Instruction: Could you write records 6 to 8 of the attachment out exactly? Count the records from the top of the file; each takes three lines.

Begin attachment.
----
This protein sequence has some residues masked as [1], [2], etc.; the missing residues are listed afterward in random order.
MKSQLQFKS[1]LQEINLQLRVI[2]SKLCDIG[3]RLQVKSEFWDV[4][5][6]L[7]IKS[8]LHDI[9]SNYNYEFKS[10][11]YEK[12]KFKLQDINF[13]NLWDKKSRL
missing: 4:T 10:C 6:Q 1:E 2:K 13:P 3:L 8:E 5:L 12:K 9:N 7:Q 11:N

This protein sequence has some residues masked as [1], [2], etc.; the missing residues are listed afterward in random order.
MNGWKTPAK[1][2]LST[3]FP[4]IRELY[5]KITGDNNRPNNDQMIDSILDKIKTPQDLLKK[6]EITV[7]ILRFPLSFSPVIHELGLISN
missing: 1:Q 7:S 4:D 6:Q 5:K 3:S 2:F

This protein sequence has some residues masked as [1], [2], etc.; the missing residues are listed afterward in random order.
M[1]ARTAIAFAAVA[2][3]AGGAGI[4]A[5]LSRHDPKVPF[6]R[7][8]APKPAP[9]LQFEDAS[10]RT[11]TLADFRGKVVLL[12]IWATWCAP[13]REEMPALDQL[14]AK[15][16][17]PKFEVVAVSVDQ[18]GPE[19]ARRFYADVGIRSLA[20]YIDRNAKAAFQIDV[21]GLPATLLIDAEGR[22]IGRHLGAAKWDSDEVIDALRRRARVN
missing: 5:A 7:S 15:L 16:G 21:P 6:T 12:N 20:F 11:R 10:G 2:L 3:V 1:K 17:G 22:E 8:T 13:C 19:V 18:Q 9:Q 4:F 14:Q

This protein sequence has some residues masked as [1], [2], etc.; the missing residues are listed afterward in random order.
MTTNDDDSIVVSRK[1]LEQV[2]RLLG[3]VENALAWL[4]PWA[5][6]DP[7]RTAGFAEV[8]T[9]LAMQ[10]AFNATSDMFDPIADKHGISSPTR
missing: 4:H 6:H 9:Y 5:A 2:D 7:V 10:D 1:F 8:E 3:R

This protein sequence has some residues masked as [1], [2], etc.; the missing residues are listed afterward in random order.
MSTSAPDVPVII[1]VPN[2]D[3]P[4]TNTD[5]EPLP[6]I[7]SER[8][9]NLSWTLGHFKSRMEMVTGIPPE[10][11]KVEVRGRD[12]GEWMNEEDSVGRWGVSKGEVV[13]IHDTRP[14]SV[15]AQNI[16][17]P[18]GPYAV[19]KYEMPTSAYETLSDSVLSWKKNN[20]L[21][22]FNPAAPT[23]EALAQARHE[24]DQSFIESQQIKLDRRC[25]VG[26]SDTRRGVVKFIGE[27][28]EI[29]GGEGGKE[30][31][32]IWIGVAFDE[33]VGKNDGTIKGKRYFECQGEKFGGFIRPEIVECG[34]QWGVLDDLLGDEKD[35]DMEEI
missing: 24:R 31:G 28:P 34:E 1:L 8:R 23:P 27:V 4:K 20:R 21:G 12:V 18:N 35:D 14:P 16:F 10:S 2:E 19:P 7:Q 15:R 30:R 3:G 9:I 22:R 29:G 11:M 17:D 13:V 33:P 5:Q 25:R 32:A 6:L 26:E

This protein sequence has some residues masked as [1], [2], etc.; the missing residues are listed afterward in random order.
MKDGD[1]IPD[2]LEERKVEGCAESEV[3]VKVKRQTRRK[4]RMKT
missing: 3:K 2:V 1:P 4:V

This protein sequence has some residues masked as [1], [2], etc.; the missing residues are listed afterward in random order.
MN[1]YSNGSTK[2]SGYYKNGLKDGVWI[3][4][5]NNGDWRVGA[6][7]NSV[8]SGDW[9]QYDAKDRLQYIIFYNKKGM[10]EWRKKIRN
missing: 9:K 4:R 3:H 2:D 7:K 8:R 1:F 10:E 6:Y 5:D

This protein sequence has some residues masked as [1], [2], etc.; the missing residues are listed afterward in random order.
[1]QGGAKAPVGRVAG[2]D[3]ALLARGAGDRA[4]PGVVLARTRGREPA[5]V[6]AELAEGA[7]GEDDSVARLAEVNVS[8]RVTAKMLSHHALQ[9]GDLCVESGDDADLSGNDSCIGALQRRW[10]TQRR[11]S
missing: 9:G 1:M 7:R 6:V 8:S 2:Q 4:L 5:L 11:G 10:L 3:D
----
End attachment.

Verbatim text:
This protein sequence has some residues masked as [1], [2], etc.; the missing residues are listed afterward in random order.
MKDGD[1]IPD[2]LEERKVEGCAESEV[3]VKVKRQTRRK[4]RMKT
missing: 3:K 2:V 1:P 4:V

This protein sequence has some residues masked as [1], [2], etc.; the missing residues are listed afterward in random order.
MN[1]YSNGSTK[2]SGYYKNGLKDGVWI[3][4][5]NNGDWRVGA[6][7]NSV[8]SGDW[9]QYDAKDRLQYIIFYNKKGM[10]EWRKKIRN
missing: 9:K 4:R 3:H 2:D 7:K 8:R 1:F 10:E 6:Y 5:D

This protein sequence has some residues masked as [1], [2], etc.; the missing residues are listed afterward in random order.
[1]QGGAKAPVGRVAG[2]D[3]ALLARGAGDRA[4]PGVVLARTRGREPA[5]V[6]AELAEGA[7]GEDDSVARLAEVNVS[8]RVTAKMLSHHALQ[9]GDLCVESGDDADLSGNDSCIGALQRRW[10]TQRR[11]S
missing: 9:G 1:M 7:R 6:V 8:S 2:Q 4:L 5:L 11:G 10:L 3:D